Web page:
How the world’s third-largest economy beat expectations in 2020
For Japan’s economy, a COVID-ravaged 2020 wasn’t as bad as experts thought it would be.
Japan’s gross domestic product beat analysts’ expectations to rise 3% in the last quarter of 2020 versus the previous quarter, boosted by private consumption, a jump in exports, and an influx of private investment. Compared with the previous year, fourth-quarter GDP dropped 1.2%.
The fourth-quarter results mean the world’s third-largest economy shrunk 4.8% in 2020 versus 2019, outperforming the 5.3% drop projected by the International Monetary Fund (IMF), the Organization for Economic Cooperation and Development (OECD), and the World Bank.
Business investment rose 4.5% quarter-on-quarter after two consecutive periods of declines, while private consumption, which accounts for more than half of Japan’s economy, grew 2.2%. Between July and December, the government offered domestic tourism subsidies that boosted regional economies, but probably also contributed to the spread of COVID-19.
Government income support—like cash handouts and financial subsidies for small businesses—and discounts for travel and eating out helped boost consumer spending through the third and fourth quarters, said Stefan Angrick, the senior economist in Japan for Oxford Economics, who authored the Monday report.
Shipments of electronic parts and cars to China, and increased exports to the U.S. and Europe, pushed exports up 11.1% from the previous quarter.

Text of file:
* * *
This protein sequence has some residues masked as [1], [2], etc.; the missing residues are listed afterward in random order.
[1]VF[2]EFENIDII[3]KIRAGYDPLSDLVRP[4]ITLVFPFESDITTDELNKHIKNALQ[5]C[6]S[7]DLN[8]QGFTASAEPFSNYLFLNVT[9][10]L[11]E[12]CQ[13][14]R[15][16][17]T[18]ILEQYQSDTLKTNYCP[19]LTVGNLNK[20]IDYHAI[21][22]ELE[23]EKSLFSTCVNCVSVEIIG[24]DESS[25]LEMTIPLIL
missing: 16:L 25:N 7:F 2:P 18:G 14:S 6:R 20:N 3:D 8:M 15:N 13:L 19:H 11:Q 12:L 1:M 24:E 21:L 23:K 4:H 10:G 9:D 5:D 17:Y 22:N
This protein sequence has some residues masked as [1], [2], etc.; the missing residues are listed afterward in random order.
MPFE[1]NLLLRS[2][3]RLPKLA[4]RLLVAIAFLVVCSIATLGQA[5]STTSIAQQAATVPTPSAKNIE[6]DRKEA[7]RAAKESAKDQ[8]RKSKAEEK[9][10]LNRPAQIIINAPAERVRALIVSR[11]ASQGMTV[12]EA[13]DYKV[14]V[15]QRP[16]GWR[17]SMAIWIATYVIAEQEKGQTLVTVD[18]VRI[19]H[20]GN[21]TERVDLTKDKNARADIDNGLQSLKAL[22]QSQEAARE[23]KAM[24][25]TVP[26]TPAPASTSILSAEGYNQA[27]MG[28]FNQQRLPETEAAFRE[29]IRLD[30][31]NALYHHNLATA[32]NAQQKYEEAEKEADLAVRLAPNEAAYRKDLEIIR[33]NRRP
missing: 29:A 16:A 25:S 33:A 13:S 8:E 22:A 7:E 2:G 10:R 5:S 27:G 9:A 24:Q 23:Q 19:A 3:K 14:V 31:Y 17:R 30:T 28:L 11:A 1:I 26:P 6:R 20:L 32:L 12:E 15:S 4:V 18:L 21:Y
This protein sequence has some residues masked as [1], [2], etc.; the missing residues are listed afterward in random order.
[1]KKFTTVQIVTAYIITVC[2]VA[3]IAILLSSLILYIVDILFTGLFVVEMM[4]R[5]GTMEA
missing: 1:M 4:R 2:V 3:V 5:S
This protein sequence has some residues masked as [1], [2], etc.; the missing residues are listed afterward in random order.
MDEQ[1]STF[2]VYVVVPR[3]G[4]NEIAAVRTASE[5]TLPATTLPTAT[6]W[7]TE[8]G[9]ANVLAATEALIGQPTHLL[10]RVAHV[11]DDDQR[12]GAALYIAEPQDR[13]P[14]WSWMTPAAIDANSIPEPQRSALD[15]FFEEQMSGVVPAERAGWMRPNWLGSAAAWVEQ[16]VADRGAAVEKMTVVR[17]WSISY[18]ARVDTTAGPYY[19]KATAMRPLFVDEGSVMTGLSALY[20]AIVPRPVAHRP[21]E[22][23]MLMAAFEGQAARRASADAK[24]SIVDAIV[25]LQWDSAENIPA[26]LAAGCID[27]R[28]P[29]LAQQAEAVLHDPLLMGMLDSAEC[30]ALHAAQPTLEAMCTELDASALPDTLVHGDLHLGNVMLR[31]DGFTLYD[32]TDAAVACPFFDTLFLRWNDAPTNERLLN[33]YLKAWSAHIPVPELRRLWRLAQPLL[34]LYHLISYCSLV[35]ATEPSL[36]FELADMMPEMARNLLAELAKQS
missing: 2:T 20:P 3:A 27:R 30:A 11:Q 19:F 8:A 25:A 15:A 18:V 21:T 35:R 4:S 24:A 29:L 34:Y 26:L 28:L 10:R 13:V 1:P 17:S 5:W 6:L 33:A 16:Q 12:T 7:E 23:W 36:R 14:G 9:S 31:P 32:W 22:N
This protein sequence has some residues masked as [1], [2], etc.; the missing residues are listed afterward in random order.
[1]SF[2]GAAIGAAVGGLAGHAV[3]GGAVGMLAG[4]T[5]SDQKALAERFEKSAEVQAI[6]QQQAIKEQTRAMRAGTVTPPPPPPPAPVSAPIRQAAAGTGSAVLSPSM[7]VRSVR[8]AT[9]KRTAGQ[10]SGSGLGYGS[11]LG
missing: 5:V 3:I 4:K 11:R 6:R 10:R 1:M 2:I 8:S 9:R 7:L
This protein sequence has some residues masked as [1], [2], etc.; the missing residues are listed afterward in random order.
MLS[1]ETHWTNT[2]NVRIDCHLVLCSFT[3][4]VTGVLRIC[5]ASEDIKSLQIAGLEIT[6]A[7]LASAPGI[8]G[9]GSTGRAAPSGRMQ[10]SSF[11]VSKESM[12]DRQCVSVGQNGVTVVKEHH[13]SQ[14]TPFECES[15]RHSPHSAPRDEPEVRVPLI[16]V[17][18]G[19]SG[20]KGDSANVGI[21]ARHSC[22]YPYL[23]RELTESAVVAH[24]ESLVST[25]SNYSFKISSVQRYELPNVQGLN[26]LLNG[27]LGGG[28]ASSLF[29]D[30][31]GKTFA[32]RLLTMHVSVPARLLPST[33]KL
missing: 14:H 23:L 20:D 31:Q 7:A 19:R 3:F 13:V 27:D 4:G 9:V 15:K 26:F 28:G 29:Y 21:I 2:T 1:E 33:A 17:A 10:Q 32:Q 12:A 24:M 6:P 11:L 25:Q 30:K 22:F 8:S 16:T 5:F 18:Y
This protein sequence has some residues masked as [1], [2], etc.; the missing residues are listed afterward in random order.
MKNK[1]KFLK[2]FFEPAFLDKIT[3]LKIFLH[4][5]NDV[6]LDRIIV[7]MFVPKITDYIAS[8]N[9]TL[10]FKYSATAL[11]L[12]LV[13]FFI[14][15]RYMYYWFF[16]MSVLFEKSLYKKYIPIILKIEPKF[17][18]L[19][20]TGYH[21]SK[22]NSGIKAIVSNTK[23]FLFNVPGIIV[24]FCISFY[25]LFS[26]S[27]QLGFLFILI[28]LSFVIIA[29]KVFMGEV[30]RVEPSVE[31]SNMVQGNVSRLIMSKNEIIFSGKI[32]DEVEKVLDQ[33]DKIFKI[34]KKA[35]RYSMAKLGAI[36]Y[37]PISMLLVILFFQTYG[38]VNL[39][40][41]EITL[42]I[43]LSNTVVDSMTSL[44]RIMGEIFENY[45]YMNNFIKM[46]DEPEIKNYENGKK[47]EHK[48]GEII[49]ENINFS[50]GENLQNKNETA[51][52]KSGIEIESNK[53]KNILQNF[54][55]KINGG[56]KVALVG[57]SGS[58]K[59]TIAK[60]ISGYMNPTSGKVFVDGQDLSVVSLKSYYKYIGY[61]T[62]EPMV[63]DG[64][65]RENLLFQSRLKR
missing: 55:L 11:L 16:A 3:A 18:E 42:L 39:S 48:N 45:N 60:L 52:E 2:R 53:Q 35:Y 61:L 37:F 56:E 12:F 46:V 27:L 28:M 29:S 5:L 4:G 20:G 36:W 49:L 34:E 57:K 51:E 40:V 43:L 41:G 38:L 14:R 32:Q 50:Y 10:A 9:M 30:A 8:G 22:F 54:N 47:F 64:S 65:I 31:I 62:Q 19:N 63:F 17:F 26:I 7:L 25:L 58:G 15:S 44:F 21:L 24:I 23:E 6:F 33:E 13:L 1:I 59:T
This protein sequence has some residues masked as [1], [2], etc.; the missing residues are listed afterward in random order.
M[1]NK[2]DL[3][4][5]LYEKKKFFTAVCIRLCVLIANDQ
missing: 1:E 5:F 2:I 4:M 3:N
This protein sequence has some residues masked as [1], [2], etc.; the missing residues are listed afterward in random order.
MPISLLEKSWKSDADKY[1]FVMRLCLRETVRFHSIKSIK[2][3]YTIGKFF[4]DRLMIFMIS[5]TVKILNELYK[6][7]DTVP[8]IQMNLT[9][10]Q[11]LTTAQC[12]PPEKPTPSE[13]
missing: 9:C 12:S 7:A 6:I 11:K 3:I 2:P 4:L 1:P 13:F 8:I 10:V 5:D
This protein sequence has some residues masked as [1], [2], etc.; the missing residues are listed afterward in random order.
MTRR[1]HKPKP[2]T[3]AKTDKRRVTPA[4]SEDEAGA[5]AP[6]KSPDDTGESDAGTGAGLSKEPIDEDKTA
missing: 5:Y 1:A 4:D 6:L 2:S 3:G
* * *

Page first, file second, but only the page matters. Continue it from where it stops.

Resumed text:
“We expect [the export rebound] to continue as demand from China remains strong, and U.S. demand should accelerate further in 2021, buoyed by President [Joe] Biden’s fiscal plans,” Angrick said.
China is Japan’s largest trading partner, and China’s relatively successful economic recovery—its GDP grew 2.3% in 2020—has helped Japan’s exports tick back up as China’s demand for imports returns to pre-pandemic levels. In March, when lockdowns swept China and cratered demand, Japan’s overall exports slumped the most in almost four years, with exports to China dropping 8.7% through March compared with the prior year.
After Japan published the better-than-expected fourth-quarter GDP results on Monday, the Nikkei 225, Japan’s leading stock index, hit its highest levels in more than 30 years. On Tuesday afternoon, the Nikkei was up more than 1% compared with the day before.
The fourth-quarter numbers, however, don’t account for Japan’s spike in coronavirus cases at the end of 2020, which led the government to declare a state of emergency at the start of this year.
The emergency declarations, which asked restaurants and bars to shut early and urged companies to employ work-from-home schemes, will temporarily slow Japan’s recovery in the first quarter of 2021, according to a Monday report by Oxford Economics. But Japan’s COVID-19 vaccine rollout, slated to begin this week, will help the economy rebound in the second quarter, the report said.
Economic momentum “started to wane in December amid a pickup in COVID-19 cases,” the report said. But stronger export demand and government policy support—in addition to the vaccine rollout, which should enable businesses to reopen—will boost activity and spending in the second quarter of the year.
The spike in COVID-19 cases at the end of last year caused service sector consumption to dip in December, leading to a 0.4% contraction in GDP that month from November, the Japan Center for Economic Research said Tuesday, according to Nikkei Asia.
Japan is banking on a nationwide reopening in order to host the Tokyo Olympic Games in July. The government postponed the games last year and has vowed that they will occur this summer, despite recent polls indicating that around 61% of the Japanese public and over half of 11,000 surveyed companies in Japan want the government to either postpone or cancel the Olympics.